An agreement signed into action Wednesday between state agencies mandates that South Carolinians who receive federal food stamp assistance and are able to work must participate in job training or risk losing the assistance.
The S.C. Department of Employment and Workforce and the S.C. Department of Social Services announced the new program Wednesday. Under the program, adults 18-49 years old who are able-bodied, do not have dependents and live in one of 12 counties chosen to initiate the program must register for work.
The agencies said they have the combined resources of manpower, money, training sites and equipment sufficient to put thousands of work-eligible, public assistance recipients back on jobs, which they say will strengthen the state’s work force and reduce unemployment.
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Job referral services will include one-on-one job coaching, resume building assistance, interview preparation and referrals to jobs that are open in the state, said Abraham J. Turner, Employment and Workforce’s executive director.
Counseling, personal attention and follow-up by state personnel also will be part of the mandatory program, Turner said. Other public assistance programs, such as welfare, also are linking to the recipient employment and training concept, Turner said.
Approximately 97,000 people across the state fit the profile for inclusion in the program, officials said. The year-long program will be piloted in Richland, Sumter, Anderson, Beaufort, Cherokee, Darlington, Dorchester, Georgetown, Greenville, Greenwood, Lancaster and Orangeburg counties.
Each of the 12 centers will work with 1,000 food assistance recipients per month, Turner said. Six areas already have begun the initial training and counseling, including in Orangeburg, and the remaining six will begin training and counseling on April 30.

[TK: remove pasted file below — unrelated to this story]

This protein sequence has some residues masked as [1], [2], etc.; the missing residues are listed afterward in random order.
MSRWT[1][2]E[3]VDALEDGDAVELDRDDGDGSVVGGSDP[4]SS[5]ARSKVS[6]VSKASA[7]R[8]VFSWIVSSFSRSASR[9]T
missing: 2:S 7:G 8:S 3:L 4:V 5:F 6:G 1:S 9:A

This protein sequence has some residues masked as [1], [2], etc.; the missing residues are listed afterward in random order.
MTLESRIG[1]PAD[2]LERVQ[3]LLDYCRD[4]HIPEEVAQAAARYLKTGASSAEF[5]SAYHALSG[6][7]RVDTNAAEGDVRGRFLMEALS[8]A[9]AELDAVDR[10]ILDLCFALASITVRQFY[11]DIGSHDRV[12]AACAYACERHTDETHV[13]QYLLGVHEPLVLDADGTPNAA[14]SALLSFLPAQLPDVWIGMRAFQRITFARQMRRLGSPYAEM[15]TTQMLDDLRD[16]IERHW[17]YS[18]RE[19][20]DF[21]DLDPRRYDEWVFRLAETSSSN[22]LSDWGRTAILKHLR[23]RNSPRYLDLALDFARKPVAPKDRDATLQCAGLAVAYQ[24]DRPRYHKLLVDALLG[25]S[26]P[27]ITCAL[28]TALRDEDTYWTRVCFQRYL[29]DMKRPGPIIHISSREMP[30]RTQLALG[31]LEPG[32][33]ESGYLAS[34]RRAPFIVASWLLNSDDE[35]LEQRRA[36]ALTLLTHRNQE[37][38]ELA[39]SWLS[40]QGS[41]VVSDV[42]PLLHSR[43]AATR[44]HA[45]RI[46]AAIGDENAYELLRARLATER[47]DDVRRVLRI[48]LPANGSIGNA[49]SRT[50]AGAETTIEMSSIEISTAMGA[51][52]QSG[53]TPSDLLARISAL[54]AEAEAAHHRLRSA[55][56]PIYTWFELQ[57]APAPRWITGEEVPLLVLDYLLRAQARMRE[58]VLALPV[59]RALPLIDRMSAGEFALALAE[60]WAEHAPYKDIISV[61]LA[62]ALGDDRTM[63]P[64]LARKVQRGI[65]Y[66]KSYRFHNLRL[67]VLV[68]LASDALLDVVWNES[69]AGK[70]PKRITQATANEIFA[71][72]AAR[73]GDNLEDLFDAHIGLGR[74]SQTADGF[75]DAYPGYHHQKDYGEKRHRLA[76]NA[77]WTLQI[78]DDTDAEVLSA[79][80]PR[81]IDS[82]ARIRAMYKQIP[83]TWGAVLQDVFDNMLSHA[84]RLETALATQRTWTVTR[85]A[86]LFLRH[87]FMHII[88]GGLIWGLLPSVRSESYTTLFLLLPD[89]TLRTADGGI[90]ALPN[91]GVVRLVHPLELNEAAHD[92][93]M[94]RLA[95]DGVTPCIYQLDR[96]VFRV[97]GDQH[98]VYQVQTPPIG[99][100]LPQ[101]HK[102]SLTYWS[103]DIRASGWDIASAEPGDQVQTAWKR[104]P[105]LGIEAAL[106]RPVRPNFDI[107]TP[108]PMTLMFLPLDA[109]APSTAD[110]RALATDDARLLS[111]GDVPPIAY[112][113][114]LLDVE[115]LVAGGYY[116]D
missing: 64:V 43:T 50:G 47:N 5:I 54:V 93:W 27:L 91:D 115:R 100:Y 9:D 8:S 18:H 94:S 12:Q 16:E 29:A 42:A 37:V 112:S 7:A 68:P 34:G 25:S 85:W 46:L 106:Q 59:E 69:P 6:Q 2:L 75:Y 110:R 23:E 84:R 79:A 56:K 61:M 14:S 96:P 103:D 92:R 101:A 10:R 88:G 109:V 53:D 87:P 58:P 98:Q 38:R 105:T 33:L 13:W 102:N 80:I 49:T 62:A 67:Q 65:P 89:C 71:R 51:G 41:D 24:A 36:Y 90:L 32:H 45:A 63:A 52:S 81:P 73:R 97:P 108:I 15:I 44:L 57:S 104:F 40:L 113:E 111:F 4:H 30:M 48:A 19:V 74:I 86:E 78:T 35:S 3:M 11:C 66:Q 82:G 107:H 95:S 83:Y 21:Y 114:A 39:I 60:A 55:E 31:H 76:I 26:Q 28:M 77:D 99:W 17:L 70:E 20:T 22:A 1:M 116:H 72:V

Officials said the food stamp program was targeted because it is the one program the U.S. Department of Agriculture allows to have as a condition for assistance seeking work.
“The focus of employment and training monies available through the SNAP Food Stamp program is to help them get connected to employment,” said Lillian Koller, DSS state director.
“This is all about jobs. Giving out food stamps and welfare monies – assistance – is not a long-term strategy for eradicating poverty. It’s just not,” Koller said. “But jobs are. Jobs are a means and they’re an ends.”
The key, Koller said, is to grab the unemployed “when they’re fresh,” rather than after a long delay from work. “You don’t want people sitting around on public assistance and getting used to being unproductive. You want to grab them the minute they apply for a food stamp benefit and get them right over to getting a job,” she said.